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Mental Health Grants Aimed At Supporting Montana Students

An illustration of silhouettes of two peoples' heads overlapping at the back and facing opposite directions, evoking mental health issues.

Nine million dollars in federal grants coming into Montana is aimed at bolstering mental health services for students and their families. The grant announcement Monday comes as schools are beginning to understand how the coronavirus pandemic is impacting students’ mental health.

Holly Mook with the Montana Office of Public Instruction says the state applied for the funding prior to the onset of the pandemic. 

"So the whole idea of the grant is the local education agencies, the districts will be able to provide new or additional mental health support to students who are identified as in need of the services.”

Mook says the state will utilize about $3 million of the grant to pay for student loan forgiveness within the Montana University System to encourage more licensed professional clinicians to come into local schools as well as technology programs for educating Montana’s students about mental health. Mook says the state is also looking to develop a model for how data on mental health outcomes for students is collected and reported.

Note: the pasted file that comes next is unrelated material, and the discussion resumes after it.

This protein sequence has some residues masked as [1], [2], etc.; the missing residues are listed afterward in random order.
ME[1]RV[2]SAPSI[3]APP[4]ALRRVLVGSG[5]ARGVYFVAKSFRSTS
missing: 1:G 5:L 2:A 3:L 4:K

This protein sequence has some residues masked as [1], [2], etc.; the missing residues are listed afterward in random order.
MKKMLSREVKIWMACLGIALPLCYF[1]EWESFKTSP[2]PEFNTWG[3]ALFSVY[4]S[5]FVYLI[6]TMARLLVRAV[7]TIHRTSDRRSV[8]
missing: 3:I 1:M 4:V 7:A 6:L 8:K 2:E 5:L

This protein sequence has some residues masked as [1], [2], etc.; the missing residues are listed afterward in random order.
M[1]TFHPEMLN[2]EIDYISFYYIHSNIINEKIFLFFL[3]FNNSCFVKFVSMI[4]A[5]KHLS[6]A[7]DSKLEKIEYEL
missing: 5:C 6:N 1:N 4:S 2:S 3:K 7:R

According to the state’s 2019 Youth Risk Behavior Survey, the percentages of students having thoughts of suicide or feelings of hopelessness across Montana were on the rise prior to the onset of the pandemic. 

However, district administrators like the Dillon Superintendent Randy Shipman say even just weeks into the school year, it’s becoming clear the pandemic is exacerbating the issue.

"I can’t say that we have any great data on where kids are at … I just know that our needs are definitely greater with, potentially, domestic abuse and suicidal ideation and those types of things."

Dillon is one of three school districts in the state that will share the rest of the grant dollars to pay for additional therapists and other programs that support student mental health. Shipmansays the funding couldn’t come at a better time.

Over the next five years, roughly $6 million will go to Billings Public Schools, Rocky Boy Public Schools and the Dillon Elementary School District. This is the second round of funding Montana has received from the federal Substance Abuse and Mental Health Services Administration. In 2015, Browning, Kalsipell and Butte school district received the funding.

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